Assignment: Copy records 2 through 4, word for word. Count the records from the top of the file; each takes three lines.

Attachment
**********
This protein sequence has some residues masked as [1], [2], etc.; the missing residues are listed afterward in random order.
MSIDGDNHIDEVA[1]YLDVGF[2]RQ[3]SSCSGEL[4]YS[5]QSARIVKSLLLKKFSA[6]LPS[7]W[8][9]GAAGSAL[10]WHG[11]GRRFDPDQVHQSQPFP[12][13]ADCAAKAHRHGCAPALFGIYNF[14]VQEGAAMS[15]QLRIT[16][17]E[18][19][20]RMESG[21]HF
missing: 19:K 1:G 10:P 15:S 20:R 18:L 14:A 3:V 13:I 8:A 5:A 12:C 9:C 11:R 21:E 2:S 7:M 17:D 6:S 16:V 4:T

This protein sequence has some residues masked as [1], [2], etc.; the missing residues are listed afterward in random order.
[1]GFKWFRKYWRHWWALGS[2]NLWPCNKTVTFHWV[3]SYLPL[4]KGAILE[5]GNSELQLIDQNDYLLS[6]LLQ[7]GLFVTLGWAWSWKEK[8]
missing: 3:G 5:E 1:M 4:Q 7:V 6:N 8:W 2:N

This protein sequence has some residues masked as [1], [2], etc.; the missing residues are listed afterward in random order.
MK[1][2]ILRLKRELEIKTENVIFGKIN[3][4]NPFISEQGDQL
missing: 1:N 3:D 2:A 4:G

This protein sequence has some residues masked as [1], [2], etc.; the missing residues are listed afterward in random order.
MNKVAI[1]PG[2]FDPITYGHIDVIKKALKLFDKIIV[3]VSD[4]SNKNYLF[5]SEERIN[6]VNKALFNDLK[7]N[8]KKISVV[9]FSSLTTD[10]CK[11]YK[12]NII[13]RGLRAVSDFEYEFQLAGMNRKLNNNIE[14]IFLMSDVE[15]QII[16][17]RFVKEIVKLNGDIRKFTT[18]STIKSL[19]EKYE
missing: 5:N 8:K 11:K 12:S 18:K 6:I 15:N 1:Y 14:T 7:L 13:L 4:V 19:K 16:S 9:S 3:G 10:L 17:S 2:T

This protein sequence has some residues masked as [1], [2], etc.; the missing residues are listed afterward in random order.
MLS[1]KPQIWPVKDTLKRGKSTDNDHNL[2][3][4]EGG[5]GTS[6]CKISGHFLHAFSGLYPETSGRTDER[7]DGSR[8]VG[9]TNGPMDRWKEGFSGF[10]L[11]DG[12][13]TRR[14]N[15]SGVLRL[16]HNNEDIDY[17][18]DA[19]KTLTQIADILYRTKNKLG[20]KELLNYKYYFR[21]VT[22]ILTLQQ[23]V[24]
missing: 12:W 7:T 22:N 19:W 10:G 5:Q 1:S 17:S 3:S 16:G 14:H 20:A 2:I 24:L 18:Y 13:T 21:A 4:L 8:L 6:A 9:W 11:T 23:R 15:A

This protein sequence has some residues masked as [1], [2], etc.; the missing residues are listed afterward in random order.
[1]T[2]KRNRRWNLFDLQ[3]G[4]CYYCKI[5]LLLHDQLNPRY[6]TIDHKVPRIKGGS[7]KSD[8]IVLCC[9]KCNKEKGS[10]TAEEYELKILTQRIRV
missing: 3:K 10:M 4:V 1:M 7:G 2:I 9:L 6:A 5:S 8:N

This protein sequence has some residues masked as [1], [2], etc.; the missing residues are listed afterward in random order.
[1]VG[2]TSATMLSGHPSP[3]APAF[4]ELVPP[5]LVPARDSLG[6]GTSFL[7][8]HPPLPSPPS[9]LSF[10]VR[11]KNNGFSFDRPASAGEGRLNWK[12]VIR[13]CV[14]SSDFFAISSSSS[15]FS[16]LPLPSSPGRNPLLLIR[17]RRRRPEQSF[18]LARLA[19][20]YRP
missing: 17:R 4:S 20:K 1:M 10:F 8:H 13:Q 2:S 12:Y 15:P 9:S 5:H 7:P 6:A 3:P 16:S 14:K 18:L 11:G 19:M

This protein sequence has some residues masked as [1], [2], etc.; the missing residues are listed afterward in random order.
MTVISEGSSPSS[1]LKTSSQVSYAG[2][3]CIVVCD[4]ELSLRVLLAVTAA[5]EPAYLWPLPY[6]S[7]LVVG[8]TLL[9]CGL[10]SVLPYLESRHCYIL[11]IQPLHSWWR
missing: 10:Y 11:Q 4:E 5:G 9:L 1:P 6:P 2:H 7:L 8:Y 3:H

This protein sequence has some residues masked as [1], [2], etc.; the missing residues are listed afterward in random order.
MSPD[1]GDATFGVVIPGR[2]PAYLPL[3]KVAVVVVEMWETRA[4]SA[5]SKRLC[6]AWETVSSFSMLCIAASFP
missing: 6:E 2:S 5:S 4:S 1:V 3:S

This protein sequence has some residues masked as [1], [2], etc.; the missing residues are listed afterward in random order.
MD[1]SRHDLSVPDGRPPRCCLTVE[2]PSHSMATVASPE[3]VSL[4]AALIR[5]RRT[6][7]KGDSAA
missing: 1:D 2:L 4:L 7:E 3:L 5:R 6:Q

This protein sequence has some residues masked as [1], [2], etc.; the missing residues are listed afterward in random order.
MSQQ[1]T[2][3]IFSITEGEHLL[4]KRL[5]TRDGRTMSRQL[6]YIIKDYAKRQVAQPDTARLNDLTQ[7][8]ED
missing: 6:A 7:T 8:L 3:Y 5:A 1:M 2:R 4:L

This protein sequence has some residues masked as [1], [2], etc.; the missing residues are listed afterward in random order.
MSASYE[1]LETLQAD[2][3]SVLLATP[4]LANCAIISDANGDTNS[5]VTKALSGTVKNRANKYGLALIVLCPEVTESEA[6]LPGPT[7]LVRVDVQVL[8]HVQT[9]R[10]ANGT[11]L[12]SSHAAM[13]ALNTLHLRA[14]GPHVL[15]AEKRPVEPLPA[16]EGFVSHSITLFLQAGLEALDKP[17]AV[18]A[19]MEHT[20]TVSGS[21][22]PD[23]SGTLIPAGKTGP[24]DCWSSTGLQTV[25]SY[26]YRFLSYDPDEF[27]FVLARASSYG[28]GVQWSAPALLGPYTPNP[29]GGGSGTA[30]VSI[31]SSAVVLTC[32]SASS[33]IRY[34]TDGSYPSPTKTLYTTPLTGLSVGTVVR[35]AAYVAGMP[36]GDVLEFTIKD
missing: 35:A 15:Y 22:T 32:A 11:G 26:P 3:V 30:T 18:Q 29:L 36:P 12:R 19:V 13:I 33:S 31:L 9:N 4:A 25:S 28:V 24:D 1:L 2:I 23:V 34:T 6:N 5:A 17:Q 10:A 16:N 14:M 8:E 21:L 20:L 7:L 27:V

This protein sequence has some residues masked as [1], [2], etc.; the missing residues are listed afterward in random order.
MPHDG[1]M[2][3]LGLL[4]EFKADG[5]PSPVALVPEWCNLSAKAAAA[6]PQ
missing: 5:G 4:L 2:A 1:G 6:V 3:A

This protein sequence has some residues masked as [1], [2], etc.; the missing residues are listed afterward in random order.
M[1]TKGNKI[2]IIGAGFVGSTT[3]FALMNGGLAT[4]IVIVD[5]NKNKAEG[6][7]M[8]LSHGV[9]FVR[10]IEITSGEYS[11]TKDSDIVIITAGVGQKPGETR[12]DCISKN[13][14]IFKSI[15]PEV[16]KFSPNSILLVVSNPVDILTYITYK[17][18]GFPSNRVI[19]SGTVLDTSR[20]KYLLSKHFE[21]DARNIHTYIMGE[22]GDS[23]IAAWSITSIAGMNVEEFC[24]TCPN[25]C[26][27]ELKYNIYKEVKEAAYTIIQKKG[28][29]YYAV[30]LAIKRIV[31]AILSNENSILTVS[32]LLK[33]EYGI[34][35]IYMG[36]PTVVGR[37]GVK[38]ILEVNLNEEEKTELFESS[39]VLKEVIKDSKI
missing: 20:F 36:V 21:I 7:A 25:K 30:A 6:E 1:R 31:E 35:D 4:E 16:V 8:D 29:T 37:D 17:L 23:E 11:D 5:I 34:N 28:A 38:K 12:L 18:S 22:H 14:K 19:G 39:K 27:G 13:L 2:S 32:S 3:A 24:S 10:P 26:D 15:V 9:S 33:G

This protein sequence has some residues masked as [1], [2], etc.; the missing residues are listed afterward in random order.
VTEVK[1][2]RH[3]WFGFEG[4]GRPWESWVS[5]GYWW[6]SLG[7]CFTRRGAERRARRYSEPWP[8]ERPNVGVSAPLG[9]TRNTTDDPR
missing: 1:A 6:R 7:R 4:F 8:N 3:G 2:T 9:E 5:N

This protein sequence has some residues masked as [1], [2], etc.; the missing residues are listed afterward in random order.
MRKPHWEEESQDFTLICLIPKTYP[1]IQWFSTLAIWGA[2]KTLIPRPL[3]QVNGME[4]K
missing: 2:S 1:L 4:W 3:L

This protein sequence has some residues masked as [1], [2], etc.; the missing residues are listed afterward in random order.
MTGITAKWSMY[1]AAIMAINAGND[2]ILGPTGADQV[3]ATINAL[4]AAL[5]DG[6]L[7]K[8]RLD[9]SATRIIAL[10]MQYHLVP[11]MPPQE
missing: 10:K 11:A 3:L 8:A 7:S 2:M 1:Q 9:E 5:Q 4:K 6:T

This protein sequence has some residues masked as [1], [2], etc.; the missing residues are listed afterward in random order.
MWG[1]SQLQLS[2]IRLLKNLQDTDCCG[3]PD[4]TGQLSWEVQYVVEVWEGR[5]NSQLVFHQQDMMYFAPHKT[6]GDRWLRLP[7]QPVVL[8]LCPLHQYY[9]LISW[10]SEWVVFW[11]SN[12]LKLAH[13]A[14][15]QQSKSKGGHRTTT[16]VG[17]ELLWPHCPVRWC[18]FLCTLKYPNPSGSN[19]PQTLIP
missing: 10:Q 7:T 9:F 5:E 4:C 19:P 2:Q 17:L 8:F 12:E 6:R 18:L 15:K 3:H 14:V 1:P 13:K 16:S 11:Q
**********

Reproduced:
This protein sequence has some residues masked as [1], [2], etc.; the missing residues are listed afterward in random order.
[1]GFKWFRKYWRHWWALGS[2]NLWPCNKTVTFHWV[3]SYLPL[4]KGAILE[5]GNSELQLIDQNDYLLS[6]LLQ[7]GLFVTLGWAWSWKEK[8]
missing: 3:G 5:E 1:M 4:Q 7:V 6:N 8:W 2:N

This protein sequence has some residues masked as [1], [2], etc.; the missing residues are listed afterward in random order.
MK[1][2]ILRLKRELEIKTENVIFGKIN[3][4]NPFISEQGDQL
missing: 1:N 3:D 2:A 4:G

This protein sequence has some residues masked as [1], [2], etc.; the missing residues are listed afterward in random order.
MNKVAI[1]PG[2]FDPITYGHIDVIKKALKLFDKIIV[3]VSD[4]SNKNYLF[5]SEERIN[6]VNKALFNDLK[7]N[8]KKISVV[9]FSSLTTD[10]CK[11]YK[12]NII[13]RGLRAVSDFEYEFQLAGMNRKLNNNIE[14]IFLMSDVE[15]QII[16][17]RFVKEIVKLNGDIRKFTT[18]STIKSL[19]EKYE
missing: 5:N 8:K 11:K 12:S 18:K 6:I 15:N 1:Y 14:T 7:L 13:L 4:V 19:K 16:S 9:S 3:G 10:L 17:S 2:T